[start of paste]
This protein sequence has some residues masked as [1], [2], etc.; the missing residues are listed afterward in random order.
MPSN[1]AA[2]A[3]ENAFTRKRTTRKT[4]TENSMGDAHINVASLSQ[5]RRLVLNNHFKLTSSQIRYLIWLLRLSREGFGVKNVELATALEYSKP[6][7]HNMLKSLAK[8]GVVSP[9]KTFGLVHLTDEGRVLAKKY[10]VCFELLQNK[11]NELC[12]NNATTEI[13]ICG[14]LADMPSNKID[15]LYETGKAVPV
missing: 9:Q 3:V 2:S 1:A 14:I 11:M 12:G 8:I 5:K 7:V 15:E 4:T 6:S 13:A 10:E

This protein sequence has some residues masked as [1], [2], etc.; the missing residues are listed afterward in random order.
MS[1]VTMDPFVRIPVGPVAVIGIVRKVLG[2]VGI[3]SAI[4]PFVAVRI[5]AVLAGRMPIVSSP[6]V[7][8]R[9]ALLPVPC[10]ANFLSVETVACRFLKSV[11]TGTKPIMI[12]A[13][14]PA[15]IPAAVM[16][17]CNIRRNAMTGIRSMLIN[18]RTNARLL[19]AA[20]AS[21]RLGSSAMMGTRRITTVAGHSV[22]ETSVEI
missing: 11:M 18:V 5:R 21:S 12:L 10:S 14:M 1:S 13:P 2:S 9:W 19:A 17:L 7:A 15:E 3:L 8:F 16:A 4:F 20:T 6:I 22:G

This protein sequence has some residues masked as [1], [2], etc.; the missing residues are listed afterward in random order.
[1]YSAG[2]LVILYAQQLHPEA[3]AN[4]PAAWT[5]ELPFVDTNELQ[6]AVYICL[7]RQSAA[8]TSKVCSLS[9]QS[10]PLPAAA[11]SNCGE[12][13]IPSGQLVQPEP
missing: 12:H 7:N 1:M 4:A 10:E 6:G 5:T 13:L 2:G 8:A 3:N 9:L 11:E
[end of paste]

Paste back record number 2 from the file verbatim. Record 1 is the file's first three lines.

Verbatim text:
This protein sequence has some residues masked as [1], [2], etc.; the missing residues are listed afterward in random order.
MS[1]VTMDPFVRIPVGPVAVIGIVRKVLG[2]VGI[3]SAI[4]PFVAVRI[5]AVLAGRMPIVSSP[6]V[7][8]R[9]ALLPVPC[10]ANFLSVETVACRFLKSV[11]TGTKPIMI[12]A[13][14]PA[15]IPAAVM[16][17]CNIRRNAMTGIRSMLIN[18]RTNARLL[19]AA[20]AS[21]RLGSSAMMGTRRITTVAGHSV[22]ETSVEI
missing: 11:M 18:V 5:R 21:S 12:L 10:S 14:M 1:S 13:P 2:S 9:W 19:A 17:L 7:A 15:E 3:L 8:F 16:A 4:F 20:T 6:I 22:G